Doing Justice to Court Interpreting

Editors
| Bar-Ilan University
| University of Vienna
HardboundAvailable
ISBN 9789027222565 | EUR 90.00 | USD 135.00
 
e-Book
ISBN 9789027287625 | EUR 90.00 | USD 135.00
 
First published as a Special Issue of Interpreting (10:1, 2008) and complemented with two articles published in Interpreting (12:1, 2010), this volume provides a panoramic view of the complex and uniquely constrained practice of court interpreting. In an array of empirical papers, the nine authors explore the potential of court interpreters to make or break the proceedings, from the perspectives of the minority language speaker and of the other participants. The volume offers thoughtful overviews of the tensions and conflicts typically associated with the practice of court interpreting. It looks at the attitudes of judicial authorities towards interpreting, and of interpreters towards the concept of a code of ethics. With further themes such as the interplay of different groups of "linguists" at the Tokyo War Crimes Tribunal and the language rights of indigenous communities, it opens novel perspectives on the study of interpreting at the interface between the letter of the law and its implementation.
[Benjamins Current Topics, 26]  2010.  viii, 246 pp.
Publishing status: Available
Table of Contents
Introduction: Doing justice to court interpreting
Miriam Shlesinger † and Franz Pöchhacker
1–7
Articles
Interpreting at the Tokyo War Crimes Tribunal
Kayoko Takeda
9–27
Judicial systems in contact: Access to justice and the right to interpreting/translating services among the Quichua of Ecuador
Susan Berk-Seligson
29–53
Missing stitches: An overview of judicial attitudes to interlingual interpreting in the criminal justice systems of Canada and Israel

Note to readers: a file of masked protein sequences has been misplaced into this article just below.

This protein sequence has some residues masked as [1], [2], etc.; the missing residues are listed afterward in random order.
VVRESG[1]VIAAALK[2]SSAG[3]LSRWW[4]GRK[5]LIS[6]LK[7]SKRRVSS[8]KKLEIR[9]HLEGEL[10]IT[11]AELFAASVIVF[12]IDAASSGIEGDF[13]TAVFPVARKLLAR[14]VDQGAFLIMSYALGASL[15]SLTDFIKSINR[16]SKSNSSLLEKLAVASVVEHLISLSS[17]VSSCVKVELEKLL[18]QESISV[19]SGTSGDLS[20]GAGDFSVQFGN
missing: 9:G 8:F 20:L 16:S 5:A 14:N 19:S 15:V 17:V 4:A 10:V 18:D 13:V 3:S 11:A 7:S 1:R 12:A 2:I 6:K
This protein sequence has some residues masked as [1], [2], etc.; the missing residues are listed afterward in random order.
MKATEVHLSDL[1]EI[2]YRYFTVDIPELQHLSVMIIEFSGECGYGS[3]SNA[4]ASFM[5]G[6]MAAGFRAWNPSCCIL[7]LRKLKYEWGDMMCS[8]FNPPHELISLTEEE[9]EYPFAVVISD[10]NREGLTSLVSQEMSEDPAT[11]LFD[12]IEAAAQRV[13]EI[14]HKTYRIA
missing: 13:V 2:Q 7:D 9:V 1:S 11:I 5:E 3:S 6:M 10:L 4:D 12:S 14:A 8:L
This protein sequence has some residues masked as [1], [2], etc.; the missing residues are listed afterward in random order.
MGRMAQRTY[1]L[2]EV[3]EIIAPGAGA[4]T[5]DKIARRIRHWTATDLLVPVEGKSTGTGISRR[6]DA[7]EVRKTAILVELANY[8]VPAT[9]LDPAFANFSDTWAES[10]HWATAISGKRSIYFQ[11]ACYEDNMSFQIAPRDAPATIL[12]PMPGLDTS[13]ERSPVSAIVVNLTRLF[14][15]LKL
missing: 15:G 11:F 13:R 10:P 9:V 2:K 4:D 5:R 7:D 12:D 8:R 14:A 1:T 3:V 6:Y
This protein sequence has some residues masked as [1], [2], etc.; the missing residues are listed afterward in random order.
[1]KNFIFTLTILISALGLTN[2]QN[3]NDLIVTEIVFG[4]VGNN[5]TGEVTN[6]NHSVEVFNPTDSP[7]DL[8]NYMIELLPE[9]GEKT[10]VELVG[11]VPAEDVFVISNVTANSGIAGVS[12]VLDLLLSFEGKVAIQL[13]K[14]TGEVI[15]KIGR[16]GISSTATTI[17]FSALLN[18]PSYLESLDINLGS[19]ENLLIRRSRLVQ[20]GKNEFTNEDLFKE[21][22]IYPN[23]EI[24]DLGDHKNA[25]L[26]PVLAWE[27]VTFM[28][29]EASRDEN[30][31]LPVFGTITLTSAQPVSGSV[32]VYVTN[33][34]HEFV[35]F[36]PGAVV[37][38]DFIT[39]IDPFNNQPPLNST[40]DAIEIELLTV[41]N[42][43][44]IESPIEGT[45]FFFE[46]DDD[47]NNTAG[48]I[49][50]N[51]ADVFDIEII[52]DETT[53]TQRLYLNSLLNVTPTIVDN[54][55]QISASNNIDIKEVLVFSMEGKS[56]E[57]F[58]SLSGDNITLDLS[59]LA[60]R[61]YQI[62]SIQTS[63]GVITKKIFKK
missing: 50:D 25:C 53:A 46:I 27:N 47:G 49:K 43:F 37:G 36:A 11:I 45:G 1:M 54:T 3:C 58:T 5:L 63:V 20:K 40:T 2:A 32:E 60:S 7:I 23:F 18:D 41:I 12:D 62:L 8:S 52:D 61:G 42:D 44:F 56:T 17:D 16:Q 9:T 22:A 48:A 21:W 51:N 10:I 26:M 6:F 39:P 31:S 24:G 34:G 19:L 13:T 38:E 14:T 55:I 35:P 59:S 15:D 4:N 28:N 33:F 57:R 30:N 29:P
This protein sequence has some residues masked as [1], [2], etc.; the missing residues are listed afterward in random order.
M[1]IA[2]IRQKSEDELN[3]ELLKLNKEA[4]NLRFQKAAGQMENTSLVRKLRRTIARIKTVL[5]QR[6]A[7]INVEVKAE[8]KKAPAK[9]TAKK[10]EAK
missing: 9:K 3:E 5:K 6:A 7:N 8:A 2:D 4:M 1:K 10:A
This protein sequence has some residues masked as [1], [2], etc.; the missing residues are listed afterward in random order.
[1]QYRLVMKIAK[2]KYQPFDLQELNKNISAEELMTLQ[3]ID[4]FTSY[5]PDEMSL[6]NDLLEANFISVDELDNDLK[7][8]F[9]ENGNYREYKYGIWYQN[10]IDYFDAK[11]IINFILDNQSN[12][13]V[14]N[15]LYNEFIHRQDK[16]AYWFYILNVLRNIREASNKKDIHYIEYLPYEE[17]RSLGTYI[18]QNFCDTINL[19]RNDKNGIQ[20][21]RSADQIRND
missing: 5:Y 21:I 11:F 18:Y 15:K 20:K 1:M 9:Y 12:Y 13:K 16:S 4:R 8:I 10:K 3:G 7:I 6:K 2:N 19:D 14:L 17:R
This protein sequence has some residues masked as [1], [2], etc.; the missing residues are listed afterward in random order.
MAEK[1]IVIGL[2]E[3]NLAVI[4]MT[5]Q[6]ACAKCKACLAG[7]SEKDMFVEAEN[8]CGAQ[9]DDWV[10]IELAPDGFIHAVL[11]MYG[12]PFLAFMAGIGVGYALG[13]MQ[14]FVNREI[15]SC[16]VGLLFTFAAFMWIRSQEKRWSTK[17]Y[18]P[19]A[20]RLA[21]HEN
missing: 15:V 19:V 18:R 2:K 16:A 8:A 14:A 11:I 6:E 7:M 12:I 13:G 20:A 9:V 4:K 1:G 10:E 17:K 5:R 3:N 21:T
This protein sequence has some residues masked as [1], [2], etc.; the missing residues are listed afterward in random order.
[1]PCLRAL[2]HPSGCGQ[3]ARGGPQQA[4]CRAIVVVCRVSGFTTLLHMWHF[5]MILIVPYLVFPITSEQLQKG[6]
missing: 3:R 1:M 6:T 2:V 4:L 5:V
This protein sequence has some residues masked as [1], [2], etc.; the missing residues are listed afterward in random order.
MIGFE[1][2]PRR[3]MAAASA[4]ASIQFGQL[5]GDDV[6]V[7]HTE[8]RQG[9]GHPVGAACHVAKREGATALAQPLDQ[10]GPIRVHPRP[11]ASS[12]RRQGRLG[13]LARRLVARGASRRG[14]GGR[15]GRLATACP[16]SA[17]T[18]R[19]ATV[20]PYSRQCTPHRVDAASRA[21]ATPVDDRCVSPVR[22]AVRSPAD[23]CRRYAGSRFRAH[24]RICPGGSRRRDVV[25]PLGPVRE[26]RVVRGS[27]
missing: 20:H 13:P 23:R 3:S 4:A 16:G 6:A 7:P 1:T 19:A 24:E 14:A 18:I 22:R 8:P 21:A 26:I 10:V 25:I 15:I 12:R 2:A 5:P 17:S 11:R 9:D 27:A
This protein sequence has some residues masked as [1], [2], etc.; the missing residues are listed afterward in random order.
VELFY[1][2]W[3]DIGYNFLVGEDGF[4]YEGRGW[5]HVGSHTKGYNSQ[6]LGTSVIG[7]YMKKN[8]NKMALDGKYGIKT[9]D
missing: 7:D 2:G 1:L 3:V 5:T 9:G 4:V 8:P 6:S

Ruth Morris
55–84
Norms, ethics and roles among military court interpreters: The unique case of the Yehuda Court
Shira L. Lipkin
85–99
Interpreting reported speech in witnesses' evidence
Jieun Lee
101–123
The cooperative courtroom: A case study of interpreting gone wrong
Bodil Martinsen and Friedel Dubslaff
125–162
Judges' deviations from norm-based direct speech in court
Tina Paulsen Christensen
163–191
Interactional pragmatics and court interpreting: An analysis of face
Bente Jacobsen
193–239
Cited by

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2016.  In Ethics for Police Translators and Interpreters [Advances in Police Theory and Practice, ],  pp. 135 ff. Crossref logo
Christensen, Tanya Karoli & Sune Sønderberg Mortensen
2018. Introduction to special issue on Forensic Linguistics: European Perspectives. Nordic Journal of Linguistics 41:2  pp. 129 ff. Crossref logo
Hertog, Erik
2012.  In The Encyclopedia of Applied Linguistics, Crossref logo
Hokkanen, Sari
2012. Simultaneous Church Interpreting as Service. The Translator 18:2  pp. 291 ff. Crossref logo
Russell, Debra
2012.  In Handbook of Translation Studies [Handbook of Translation Studies, 3],  pp. 17 ff. Crossref logo

This list is based on CrossRef data as of 25 may 2020. Please note that it may not be complete. Sources presented here have been supplied by the respective publishers. Any errors therein should be reported to them.

Subjects

Translation & Interpreting Studies

Interpreting
Translation Studies
BIC Subject: CFP – Translation & interpretation
BISAC Subject: LAN023000 – LANGUAGE ARTS & DISCIPLINES / Translating & Interpreting
U.S. Library of Congress Control Number:  2010030446